RUR: You’re absolutely right; Sean Payton has had the Falcons’ number for years, and it’s about time Mike Smith does something about it. I think Smith is very cognizant of the Falcons’ abysmal record against the Saints, and with his seat getting much toastier after a disastrous 2013, Smith will do everything in his power to reverse his team’s fortunes in this heated rivalry. He’s had all offseason to prepare for this game, and I believe he’ll have something up his sleeve on gameday. There are a couple of unknowns that could really benefit Smith and the Falcons in this one. Week 1 will be the first time that anyone sees what the new Falcons’ defense truly looks like; the Saints don’t have any 2014 tape to study of Atlanta’s hybrid 3-4 and 4-3 defensive looks, and that should heavily favor the Falcons when the teams hit the field. Additionally, the Falcons have a secret weapon on offense: Devin Hester. How Smith utilizes his wealth of offensive weapons could be the difference between a win and a loss. It’s easy to forget, but the Falcons were a dropped pass away from winning last season’s opener in New Orleans and fought valiantly in a four-point November loss when seemingly everyone but Matt Ryan was injured. These rivalry games are almost always close contests, and the Falcons are certainly due for a win. Since 2008, the Falcons are an impressive 36-12 at home under Smith, and I believe win number 37 will come Sunday afternoon.
Slowing Down Jimmy Graham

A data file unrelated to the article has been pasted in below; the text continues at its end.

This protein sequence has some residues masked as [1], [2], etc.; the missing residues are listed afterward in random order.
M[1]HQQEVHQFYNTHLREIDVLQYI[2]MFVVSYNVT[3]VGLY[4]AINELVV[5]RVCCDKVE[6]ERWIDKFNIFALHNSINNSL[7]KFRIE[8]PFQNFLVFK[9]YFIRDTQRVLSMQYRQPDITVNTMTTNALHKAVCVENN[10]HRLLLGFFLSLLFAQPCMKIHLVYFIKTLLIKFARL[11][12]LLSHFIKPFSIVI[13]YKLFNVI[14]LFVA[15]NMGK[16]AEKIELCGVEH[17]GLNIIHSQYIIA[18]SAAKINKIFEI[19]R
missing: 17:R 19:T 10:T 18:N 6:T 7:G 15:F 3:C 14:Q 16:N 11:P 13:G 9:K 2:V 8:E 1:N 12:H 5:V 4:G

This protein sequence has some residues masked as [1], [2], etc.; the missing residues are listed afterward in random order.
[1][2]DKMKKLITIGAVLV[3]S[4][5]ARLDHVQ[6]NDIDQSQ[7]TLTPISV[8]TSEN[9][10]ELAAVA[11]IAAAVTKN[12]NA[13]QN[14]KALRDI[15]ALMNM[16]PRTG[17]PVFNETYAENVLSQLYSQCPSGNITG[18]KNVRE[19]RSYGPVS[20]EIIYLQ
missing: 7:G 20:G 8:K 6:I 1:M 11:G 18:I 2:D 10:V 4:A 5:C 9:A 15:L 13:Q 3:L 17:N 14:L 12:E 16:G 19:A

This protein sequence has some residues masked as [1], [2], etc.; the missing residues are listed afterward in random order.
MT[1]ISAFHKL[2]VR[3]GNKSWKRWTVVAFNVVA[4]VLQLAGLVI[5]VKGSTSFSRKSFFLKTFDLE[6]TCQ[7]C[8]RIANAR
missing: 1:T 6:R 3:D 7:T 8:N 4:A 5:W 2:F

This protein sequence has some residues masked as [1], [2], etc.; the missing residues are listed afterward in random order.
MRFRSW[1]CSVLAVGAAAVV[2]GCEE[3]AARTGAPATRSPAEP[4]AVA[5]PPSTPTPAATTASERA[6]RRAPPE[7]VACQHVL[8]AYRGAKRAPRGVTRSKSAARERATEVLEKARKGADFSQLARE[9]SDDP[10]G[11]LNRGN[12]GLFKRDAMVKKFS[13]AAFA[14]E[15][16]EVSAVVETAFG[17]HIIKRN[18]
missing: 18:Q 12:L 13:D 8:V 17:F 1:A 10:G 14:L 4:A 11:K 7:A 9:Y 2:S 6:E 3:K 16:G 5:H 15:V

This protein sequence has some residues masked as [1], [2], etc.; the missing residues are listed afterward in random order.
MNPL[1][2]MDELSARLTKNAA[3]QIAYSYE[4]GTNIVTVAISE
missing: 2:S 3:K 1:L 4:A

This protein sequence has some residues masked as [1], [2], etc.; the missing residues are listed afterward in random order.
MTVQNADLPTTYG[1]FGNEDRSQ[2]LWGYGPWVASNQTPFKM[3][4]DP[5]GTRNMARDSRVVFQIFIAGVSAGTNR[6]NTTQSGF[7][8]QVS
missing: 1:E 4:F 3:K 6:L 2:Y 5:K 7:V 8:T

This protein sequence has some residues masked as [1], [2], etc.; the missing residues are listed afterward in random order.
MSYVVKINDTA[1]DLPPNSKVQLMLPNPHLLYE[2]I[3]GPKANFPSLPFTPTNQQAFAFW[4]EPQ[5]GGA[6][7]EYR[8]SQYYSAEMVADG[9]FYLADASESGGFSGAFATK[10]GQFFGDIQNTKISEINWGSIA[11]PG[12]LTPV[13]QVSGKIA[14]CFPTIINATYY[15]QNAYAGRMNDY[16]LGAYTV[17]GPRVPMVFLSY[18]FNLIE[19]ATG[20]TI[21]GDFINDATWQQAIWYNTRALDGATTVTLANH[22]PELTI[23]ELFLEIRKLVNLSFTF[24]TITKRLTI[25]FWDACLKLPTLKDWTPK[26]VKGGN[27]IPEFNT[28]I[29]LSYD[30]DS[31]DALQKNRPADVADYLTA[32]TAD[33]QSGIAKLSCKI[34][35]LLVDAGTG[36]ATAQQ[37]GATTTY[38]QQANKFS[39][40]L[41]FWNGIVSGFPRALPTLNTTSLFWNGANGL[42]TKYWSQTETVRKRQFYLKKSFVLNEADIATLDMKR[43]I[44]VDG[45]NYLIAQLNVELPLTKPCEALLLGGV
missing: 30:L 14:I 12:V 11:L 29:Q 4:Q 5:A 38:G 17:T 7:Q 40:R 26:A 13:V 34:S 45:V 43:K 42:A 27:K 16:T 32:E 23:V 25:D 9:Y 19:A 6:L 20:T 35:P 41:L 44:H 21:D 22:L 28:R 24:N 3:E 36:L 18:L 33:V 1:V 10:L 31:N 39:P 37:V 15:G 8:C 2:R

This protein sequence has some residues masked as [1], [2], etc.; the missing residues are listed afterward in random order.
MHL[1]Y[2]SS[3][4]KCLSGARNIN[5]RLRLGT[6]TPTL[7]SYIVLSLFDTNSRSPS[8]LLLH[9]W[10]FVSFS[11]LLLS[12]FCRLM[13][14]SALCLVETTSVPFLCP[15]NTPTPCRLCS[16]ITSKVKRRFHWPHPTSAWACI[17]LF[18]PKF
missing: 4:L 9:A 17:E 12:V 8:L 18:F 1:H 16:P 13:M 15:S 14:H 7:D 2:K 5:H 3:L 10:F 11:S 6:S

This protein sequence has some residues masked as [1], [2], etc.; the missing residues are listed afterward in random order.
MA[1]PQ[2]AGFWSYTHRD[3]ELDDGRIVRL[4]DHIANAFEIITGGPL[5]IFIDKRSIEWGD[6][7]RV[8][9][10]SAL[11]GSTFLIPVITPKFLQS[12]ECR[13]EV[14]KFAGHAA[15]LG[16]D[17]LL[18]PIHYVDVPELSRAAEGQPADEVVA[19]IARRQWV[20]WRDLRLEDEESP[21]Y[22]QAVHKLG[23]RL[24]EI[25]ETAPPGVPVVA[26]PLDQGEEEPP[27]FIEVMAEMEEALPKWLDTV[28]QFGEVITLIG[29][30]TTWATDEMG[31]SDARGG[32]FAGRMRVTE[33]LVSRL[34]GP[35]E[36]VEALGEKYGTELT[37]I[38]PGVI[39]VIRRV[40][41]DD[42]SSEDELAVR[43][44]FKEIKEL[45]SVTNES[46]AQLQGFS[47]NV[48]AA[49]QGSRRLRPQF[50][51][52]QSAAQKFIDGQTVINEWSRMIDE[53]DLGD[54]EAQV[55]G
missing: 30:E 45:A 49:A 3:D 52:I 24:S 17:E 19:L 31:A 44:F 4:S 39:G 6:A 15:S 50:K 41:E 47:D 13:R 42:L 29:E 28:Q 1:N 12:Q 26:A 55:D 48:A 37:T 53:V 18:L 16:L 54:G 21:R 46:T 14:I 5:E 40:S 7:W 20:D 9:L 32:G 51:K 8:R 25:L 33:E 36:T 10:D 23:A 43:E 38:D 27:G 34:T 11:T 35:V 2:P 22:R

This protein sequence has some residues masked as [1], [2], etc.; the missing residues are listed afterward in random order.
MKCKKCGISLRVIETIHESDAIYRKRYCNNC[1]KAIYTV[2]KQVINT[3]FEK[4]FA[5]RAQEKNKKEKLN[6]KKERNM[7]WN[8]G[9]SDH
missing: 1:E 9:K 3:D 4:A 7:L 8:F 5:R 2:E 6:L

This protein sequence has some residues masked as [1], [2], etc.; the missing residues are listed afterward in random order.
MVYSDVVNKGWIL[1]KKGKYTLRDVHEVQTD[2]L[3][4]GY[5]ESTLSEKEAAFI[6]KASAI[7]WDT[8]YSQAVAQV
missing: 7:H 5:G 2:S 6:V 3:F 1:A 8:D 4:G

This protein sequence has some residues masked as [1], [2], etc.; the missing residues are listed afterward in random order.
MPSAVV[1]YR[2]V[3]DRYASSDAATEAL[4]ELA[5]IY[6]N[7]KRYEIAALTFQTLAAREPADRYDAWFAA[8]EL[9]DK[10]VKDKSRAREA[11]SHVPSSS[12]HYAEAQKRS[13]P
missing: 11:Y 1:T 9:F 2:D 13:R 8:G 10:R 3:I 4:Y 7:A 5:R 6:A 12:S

RUR: Jimmy Graham has always been a gigantic thorn in the Falcons’ side, scoring seven touchdowns in his past seven games against the Dirty Birds; I honestly don’t expect much to change this week. Somehow, Graham is still an ascending player, and the Falcons still don’t employ anyone on their roster that can match up with him. The Falcons will likely try some sort of double coverage with a linebacker and safety over the top, but that just hasn’t worked in the past. William Moore was abused in coverage by Graham last year, and the Falcons don’t have a linebacker capable of handling Graham’s combination of size and speed. Atlanta’s best option would be to try and limit Graham’s opportunities as much as possible and hope he doesn’t break any more records or goal posts in the Dome. Simply put, start Graham in your fantasy league this week.
T: If there’s anything Mike Nolan has been preparing for during the seemingly endless off-season, it’s stopping Jimmy Graham. He’ll allow Desmond Trufant to mirror Colston in man-to-man for most of the game, allowing a rotating assortment of other DBs and linebackers to key on Graham. I expect William Moore to double Graham early and often with linebacker help, and Kroy Biermann will drop in coverage on #80 at times as well. I think you’ll see some inside pressure from Worrilow and Shembo on blitzes, especially with the lack of experience at the Saints’ center position. Hopefully this forces Brees to rush a throw or two to his tight end, resulting in a game-changing pick.
Hell, Mike, who am I kidding—the only way to stop Jimmy Graham is to tie him up at Hartsfield before he’s got a chance to get on the team bus.
Falcons’ Defensive Front vs. Saints’ Offensive Line